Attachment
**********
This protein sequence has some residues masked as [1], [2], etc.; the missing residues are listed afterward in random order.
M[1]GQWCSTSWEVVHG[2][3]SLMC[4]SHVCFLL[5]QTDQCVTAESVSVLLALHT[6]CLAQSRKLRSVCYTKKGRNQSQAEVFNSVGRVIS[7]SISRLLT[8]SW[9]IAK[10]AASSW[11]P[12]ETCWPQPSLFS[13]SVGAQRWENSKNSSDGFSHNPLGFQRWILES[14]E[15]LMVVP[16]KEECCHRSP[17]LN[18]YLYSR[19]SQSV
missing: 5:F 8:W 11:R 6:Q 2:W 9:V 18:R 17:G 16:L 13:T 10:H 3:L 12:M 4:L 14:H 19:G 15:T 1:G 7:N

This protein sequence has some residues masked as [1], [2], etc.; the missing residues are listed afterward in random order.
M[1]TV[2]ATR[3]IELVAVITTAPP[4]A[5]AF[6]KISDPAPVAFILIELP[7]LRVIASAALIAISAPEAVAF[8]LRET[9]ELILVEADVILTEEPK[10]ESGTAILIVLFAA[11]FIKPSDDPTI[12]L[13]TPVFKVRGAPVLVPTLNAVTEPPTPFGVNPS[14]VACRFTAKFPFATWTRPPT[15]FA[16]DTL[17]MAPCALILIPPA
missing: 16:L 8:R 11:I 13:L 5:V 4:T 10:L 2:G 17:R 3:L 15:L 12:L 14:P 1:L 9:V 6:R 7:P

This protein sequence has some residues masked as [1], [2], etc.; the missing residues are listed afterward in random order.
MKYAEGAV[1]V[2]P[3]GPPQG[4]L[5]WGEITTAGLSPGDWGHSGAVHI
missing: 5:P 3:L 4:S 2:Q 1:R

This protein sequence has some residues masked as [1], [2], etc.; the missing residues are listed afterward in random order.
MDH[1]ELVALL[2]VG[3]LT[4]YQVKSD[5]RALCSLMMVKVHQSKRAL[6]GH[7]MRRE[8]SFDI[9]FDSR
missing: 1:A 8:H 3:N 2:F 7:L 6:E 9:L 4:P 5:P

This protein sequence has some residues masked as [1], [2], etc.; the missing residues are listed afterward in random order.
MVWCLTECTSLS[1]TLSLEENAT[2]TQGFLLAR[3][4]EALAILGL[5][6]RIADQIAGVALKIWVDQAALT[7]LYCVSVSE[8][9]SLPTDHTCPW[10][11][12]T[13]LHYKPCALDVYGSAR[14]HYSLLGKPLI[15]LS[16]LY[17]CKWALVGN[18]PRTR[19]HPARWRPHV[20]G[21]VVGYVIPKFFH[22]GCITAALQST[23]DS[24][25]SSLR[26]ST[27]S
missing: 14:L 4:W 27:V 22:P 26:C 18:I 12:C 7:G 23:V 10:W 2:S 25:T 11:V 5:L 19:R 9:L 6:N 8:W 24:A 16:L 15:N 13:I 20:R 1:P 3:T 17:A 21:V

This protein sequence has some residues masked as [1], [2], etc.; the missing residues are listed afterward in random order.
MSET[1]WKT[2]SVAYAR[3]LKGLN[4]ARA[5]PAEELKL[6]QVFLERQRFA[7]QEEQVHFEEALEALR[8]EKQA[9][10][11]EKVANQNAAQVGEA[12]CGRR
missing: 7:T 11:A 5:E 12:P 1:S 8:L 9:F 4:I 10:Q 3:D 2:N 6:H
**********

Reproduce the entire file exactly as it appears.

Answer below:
This protein sequence has some residues masked as [1], [2], etc.; the missing residues are listed afterward in random order.
M[1]GQWCSTSWEVVHG[2][3]SLMC[4]SHVCFLL[5]QTDQCVTAESVSVLLALHT[6]CLAQSRKLRSVCYTKKGRNQSQAEVFNSVGRVIS[7]SISRLLT[8]SW[9]IAK[10]AASSW[11]P[12]ETCWPQPSLFS[13]SVGAQRWENSKNSSDGFSHNPLGFQRWILES[14]E[15]LMVVP[16]KEECCHRSP[17]LN[18]YLYSR[19]SQSV
missing: 5:F 8:W 11:R 6:Q 2:W 9:V 18:R 17:G 16:L 13:T 10:H 3:L 12:M 4:L 14:H 19:G 15:T 1:G 7:N

This protein sequence has some residues masked as [1], [2], etc.; the missing residues are listed afterward in random order.
M[1]TV[2]ATR[3]IELVAVITTAPP[4]A[5]AF[6]KISDPAPVAFILIELP[7]LRVIASAALIAISAPEAVAF[8]LRET[9]ELILVEADVILTEEPK[10]ESGTAILIVLFAA[11]FIKPSDDPTI[12]L[13]TPVFKVRGAPVLVPTLNAVTEPPTPFGVNPS[14]VACRFTAKFPFATWTRPPT[15]FA[16]DTL[17]MAPCALILIPPA
missing: 16:L 8:R 11:I 13:L 5:V 4:T 10:L 2:G 17:R 3:L 15:L 12:L 14:P 1:L 9:V 6:R 7:P

This protein sequence has some residues masked as [1], [2], etc.; the missing residues are listed afterward in random order.
MKYAEGAV[1]V[2]P[3]GPPQG[4]L[5]WGEITTAGLSPGDWGHSGAVHI
missing: 5:P 3:L 4:S 2:Q 1:R

This protein sequence has some residues masked as [1], [2], etc.; the missing residues are listed afterward in random order.
MDH[1]ELVALL[2]VG[3]LT[4]YQVKSD[5]RALCSLMMVKVHQSKRAL[6]GH[7]MRRE[8]SFDI[9]FDSR
missing: 1:A 8:H 3:N 2:F 7:L 6:E 9:L 4:P 5:P

This protein sequence has some residues masked as [1], [2], etc.; the missing residues are listed afterward in random order.
MVWCLTECTSLS[1]TLSLEENAT[2]TQGFLLAR[3][4]EALAILGL[5][6]RIADQIAGVALKIWVDQAALT[7]LYCVSVSE[8][9]SLPTDHTCPW[10][11][12]T[13]LHYKPCALDVYGSAR[14]HYSLLGKPLI[15]LS[16]LY[17]CKWALVGN[18]PRTR[19]HPARWRPHV[20]G[21]VVGYVIPKFFH[22]GCITAALQST[23]DS[24][25]SSLR[26]ST[27]S
missing: 14:L 4:W 27:V 22:P 26:C 18:I 12:C 7:G 23:V 10:W 2:S 25:T 11:V 5:L 19:R 9:L 6:N 8:W 24:A 16:L 15:N 13:I 20:R 1:P 3:T 17:A 21:V

This protein sequence has some residues masked as [1], [2], etc.; the missing residues are listed afterward in random order.
MSET[1]WKT[2]SVAYAR[3]LKGLN[4]ARA[5]PAEELKL[6]QVFLERQRFA[7]QEEQVHFEEALEALR[8]EKQA[9][10][11]EKVANQNAAQVGEA[12]CGRR
missing: 7:T 11:A 5:E 12:P 1:S 8:L 9:F 4:I 10:Q 3:D 2:N 6:H